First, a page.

5. Step a little bit further out of your comfort zone and do one or two thing(s) you have always wanted to do–no matter how small. They said, magic begins at the end of your comfort zone. Are there things you’ve always wanted to do but you haven’t done it because it feels scary, risky, humiliating, or uncomfortable? A friend of mine said that she has always wanted to dine out alone, in a restaurant. But she hasn’t done it, because it feels terrifying. What would people think? Won’t it be awkward to sit in a nice restaurant, reading the menu, alone? Won’t people pity her; thinking that she has no friends to share the meal with? “What do you think will change inside of you if you actually do this?” I asked her. She smiled, “Maybe I’ll be more comfortable with myself, more confident being in my own skin, and not having to care that much about what other people might think of me; or about other people’s judgement. I guess I’ll feel… lighter.”
  6. Plan the life you want, and live at least a little bit of it every single day. Take some time to think about the life you want. What’s your ideal life would be like? (in different aspects, like health, career, financial, personal, relationship, spiritual, etc.) List down all the things you would like to experience in your version of an ideal life. Then list down all the things you need to learn/acquire to be able to experience your ideal life. Then list down what are things you can give back to your loved ones, communities, and societies when you’ve lived your ideal life. Now look at your list and see how you can inject a little bit of your ideal life into your life today and start living it. Have you always wanted to travel around the world? What about traveling around your hometown on weekends and experience the joy of it? Thinking about connecting with people from different countries while you’re traveling abroad? Start now by becoming a host at CouchSurfing and meet people from all around the globe who are visiting your town. When you’re clear about the kind of life you want, you can start living it every single day, one step at a time.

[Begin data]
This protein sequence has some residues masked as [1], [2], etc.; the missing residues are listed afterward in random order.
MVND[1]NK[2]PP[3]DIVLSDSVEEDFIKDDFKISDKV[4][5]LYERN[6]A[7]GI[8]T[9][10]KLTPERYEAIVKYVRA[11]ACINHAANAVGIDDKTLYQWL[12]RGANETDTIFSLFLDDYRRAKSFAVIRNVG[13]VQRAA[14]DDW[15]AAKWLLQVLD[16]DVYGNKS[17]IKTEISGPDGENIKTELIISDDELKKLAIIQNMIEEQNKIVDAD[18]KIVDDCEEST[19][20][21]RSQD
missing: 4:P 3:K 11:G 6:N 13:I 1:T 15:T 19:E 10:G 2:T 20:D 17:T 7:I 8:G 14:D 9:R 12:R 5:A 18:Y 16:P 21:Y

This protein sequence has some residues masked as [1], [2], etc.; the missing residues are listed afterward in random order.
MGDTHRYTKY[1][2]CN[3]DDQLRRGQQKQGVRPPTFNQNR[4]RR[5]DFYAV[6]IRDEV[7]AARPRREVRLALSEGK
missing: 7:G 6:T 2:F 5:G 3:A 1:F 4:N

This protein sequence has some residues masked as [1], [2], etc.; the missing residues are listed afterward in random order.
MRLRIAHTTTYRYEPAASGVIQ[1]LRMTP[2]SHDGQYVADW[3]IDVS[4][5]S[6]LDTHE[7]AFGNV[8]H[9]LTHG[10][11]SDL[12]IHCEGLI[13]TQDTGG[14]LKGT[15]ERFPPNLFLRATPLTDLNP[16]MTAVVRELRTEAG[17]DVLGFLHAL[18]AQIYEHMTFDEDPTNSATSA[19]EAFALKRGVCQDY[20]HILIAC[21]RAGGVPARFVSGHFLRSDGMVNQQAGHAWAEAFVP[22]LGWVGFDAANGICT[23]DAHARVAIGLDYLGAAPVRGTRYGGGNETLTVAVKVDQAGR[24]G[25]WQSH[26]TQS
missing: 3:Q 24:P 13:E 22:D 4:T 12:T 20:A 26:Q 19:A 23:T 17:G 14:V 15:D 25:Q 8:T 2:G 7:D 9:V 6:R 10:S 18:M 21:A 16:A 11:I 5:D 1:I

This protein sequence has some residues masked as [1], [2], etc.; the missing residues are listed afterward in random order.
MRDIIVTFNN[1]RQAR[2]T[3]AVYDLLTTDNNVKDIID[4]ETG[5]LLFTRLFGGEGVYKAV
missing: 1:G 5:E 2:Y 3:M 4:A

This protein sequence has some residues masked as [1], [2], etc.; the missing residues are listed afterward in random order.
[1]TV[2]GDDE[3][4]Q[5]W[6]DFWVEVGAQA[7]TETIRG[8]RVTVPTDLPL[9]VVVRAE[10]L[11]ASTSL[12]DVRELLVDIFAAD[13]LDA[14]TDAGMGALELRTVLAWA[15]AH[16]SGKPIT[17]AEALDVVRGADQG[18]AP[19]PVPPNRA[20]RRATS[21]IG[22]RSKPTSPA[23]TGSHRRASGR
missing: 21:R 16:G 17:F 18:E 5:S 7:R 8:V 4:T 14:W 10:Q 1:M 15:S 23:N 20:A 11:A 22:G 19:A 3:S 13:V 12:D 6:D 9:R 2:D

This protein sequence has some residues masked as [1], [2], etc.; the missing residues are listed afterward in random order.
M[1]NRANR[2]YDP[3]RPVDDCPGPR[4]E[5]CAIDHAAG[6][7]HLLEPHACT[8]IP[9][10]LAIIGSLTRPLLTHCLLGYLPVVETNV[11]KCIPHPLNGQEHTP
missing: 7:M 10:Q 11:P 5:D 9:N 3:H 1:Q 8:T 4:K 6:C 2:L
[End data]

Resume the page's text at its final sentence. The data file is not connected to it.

And to sum it all up: LIVE–as much as you can, with the best of your ability.

Love, H.

Book: The Art of Hearing Heartbeats

I picked up this book from the shelf because I fell in love with the title, and the cover. As I read the blurb on the inside jacket, my heart fluttered. The book tells a story of Julia Win’s journey to unravel the mystery of his father’s past. Julia’s father, Tin Win, disappeared without a trace one morning–leaving his family unsettled and confused. After finding a love letter written by her father to a Burmese woman called Mi Mi in Kalaw, Myanmar, Julia found herself leaving her life in New York behind to go to this small mountain village–without really knowing what she would actually find there.

I know it’s only January 2014. But as I finished reading the book a few days ago, I am convinced that this is going to be my favorite book in 2014–as well as one of my all-time favorites. I love the poetic dialogues and the rhythm of the sentences; I care too much about the characters, and I adore the unexpected turn of events as the story unfolds. But of course, like most of my all-time favorites, the book contains loads of wonderful quotes that seems to speak to me about the right matter at the right time.